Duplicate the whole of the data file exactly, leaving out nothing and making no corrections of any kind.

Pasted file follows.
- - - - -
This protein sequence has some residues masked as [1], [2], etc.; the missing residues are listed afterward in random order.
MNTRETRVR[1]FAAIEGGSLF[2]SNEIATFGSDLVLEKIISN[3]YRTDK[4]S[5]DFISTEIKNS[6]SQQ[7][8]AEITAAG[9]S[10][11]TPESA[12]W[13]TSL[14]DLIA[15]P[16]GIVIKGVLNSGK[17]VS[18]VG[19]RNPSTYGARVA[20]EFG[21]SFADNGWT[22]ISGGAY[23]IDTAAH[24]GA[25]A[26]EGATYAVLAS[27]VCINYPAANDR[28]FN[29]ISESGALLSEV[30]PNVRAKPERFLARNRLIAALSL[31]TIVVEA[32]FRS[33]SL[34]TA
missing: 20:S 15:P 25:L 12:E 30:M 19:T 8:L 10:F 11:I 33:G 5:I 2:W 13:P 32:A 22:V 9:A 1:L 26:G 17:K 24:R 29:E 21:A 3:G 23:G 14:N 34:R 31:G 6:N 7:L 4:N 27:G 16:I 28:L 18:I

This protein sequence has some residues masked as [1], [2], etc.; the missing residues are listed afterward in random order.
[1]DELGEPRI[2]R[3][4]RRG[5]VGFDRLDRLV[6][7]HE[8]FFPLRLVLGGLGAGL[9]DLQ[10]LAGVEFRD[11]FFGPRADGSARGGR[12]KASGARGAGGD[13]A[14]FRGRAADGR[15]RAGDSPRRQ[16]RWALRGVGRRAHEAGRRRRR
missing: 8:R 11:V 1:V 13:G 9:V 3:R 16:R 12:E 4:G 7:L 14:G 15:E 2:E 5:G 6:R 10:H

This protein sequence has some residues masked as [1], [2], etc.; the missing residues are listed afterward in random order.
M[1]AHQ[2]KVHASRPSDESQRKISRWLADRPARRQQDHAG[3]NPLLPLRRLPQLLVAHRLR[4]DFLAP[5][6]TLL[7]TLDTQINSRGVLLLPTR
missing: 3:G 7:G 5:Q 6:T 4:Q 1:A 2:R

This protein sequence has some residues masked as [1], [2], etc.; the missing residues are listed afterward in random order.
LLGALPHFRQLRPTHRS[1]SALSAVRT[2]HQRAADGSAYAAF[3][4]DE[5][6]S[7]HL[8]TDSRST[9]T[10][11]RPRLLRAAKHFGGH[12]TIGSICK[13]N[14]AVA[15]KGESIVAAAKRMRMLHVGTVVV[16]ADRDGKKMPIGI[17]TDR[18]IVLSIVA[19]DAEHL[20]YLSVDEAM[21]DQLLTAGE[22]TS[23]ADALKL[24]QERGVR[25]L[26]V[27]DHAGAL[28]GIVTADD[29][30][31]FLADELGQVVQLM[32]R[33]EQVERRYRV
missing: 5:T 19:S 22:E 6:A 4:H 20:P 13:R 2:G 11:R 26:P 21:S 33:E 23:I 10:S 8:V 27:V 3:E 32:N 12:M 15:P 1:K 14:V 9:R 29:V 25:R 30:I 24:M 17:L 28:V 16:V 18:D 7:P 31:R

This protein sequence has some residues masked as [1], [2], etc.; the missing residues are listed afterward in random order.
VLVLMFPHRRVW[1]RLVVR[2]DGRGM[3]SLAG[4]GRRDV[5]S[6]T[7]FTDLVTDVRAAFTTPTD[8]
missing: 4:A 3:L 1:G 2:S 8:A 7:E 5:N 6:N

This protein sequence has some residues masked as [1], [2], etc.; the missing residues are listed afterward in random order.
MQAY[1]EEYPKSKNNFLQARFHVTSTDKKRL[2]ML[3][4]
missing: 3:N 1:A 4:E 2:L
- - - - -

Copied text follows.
This protein sequence has some residues masked as [1], [2], etc.; the missing residues are listed afterward in random order.
MNTRETRVR[1]FAAIEGGSLF[2]SNEIATFGSDLVLEKIISN[3]YRTDK[4]S[5]DFISTEIKNS[6]SQQ[7][8]AEITAAG[9]S[10][11]TPESA[12]W[13]TSL[14]DLIA[15]P[16]GIVIKGVLNSGK[17]VS[18]VG[19]RNPSTYGARVA[20]EFG[21]SFADNGWT[22]ISGGAY[23]IDTAAH[24]GA[25]A[26]EGATYAVLAS[27]VCINYPAANDR[28]FN[29]ISESGALLSEV[30]PNVRAKPERFLARNRLIAALSL[31]TIVVEA[32]FRS[33]SL[34]TA
missing: 20:S 15:P 25:L 12:E 30:M 19:T 8:L 10:F 11:I 33:G 5:I 2:W 13:P 32:A 22:V 9:A 1:L 26:G 17:K 24:R 29:E 21:A 3:G 23:G 14:N 34:R 31:G 6:N 7:L 4:N 27:G 16:I 28:L 18:I

This protein sequence has some residues masked as [1], [2], etc.; the missing residues are listed afterward in random order.
[1]DELGEPRI[2]R[3][4]RRG[5]VGFDRLDRLV[6][7]HE[8]FFPLRLVLGGLGAGL[9]DLQ[10]LAGVEFRD[11]FFGPRADGSARGGR[12]KASGARGAGGD[13]A[14]FRGRAADGR[15]RAGDSPRRQ[16]RWALRGVGRRAHEAGRRRRR
missing: 8:R 11:V 1:V 13:G 9:V 3:R 16:R 12:E 4:G 7:L 14:G 15:E 2:E 5:G 6:R 10:H

This protein sequence has some residues masked as [1], [2], etc.; the missing residues are listed afterward in random order.
M[1]AHQ[2]KVHASRPSDESQRKISRWLADRPARRQQDHAG[3]NPLLPLRRLPQLLVAHRLR[4]DFLAP[5][6]TLL[7]TLDTQINSRGVLLLPTR
missing: 3:G 7:G 5:Q 6:T 4:Q 1:A 2:R

This protein sequence has some residues masked as [1], [2], etc.; the missing residues are listed afterward in random order.
LLGALPHFRQLRPTHRS[1]SALSAVRT[2]HQRAADGSAYAAF[3][4]DE[5][6]S[7]HL[8]TDSRST[9]T[10][11]RPRLLRAAKHFGGH[12]TIGSICK[13]N[14]AVA[15]KGESIVAAAKRMRMLHVGTVVV[16]ADRDGKKMPIGI[17]TDR[18]IVLSIVA[19]DAEHL[20]YLSVDEAM[21]DQLLTAGE[22]TS[23]ADALKL[24]QERGVR[25]L[26]V[27]DHAGAL[28]GIVTADD[29][30][31]FLADELGQVVQLM[32]R[33]EQVERRYRV
missing: 5:T 19:S 22:E 6:A 4:H 20:P 13:R 2:G 11:R 26:P 21:S 33:E 23:I 10:S 8:V 27:V 3:E 32:N 12:M 15:P 1:K 14:V 9:R 29:V 25:R 30:I 24:M 17:L 28:V 16:V 18:D 7:P 31:R

This protein sequence has some residues masked as [1], [2], etc.; the missing residues are listed afterward in random order.
VLVLMFPHRRVW[1]RLVVR[2]DGRGM[3]SLAG[4]GRRDV[5]S[6]T[7]FTDLVTDVRAAFTTPTD[8]
missing: 4:A 3:L 1:G 2:S 8:A 7:E 5:N 6:N

This protein sequence has some residues masked as [1], [2], etc.; the missing residues are listed afterward in random order.
MQAY[1]EEYPKSKNNFLQARFHVTSTDKKRL[2]ML[3][4]
missing: 3:N 1:A 4:E 2:L